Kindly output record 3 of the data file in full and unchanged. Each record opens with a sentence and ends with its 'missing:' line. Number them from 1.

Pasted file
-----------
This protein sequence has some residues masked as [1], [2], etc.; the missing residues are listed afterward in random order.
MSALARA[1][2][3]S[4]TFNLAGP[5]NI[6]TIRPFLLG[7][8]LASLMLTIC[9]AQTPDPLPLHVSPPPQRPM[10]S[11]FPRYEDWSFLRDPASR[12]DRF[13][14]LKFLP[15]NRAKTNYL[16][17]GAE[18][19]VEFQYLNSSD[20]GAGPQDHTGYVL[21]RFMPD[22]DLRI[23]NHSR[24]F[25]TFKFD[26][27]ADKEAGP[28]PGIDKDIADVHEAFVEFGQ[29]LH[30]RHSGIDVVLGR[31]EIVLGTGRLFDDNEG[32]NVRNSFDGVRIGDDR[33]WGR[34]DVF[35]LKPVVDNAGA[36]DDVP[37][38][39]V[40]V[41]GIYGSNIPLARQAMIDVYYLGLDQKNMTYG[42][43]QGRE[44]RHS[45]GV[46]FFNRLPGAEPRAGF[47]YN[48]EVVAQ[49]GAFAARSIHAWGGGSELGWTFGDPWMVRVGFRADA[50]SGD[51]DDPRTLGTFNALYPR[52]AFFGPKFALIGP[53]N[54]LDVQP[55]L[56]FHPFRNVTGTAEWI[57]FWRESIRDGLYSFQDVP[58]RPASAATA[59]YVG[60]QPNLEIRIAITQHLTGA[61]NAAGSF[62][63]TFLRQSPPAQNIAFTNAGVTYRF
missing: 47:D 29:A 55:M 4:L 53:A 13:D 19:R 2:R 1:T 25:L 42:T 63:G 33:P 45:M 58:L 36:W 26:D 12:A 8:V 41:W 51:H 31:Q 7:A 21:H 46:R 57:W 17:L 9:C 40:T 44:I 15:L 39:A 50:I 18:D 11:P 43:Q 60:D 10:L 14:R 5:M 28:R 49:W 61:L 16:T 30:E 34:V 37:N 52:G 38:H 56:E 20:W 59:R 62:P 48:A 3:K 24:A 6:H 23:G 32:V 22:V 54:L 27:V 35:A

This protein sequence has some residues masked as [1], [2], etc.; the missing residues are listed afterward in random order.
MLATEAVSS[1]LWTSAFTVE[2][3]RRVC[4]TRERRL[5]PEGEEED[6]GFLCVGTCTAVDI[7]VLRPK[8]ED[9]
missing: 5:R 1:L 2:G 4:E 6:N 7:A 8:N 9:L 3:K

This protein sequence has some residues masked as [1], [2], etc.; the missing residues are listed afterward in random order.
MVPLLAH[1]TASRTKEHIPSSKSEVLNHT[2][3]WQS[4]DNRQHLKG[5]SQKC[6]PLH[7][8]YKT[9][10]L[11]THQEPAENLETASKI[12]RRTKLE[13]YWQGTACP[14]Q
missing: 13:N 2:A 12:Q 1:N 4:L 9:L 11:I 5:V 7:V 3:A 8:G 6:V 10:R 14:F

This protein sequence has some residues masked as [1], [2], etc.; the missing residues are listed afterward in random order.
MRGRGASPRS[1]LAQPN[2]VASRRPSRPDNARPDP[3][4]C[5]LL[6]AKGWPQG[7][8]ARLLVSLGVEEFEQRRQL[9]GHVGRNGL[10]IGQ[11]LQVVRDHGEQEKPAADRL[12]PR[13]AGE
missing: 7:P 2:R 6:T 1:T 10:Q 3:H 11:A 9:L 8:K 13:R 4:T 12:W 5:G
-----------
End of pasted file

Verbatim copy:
This protein sequence has some residues masked as [1], [2], etc.; the missing residues are listed afterward in random order.
MVPLLAH[1]TASRTKEHIPSSKSEVLNHT[2][3]WQS[4]DNRQHLKG[5]SQKC[6]PLH[7][8]YKT[9][10]L[11]THQEPAENLETASKI[12]RRTKLE[13]YWQGTACP[14]Q
missing: 13:N 2:A 12:Q 1:N 4:L 9:L 11:I 5:V 7:V 3:A 8:G 6:V 10:R 14:F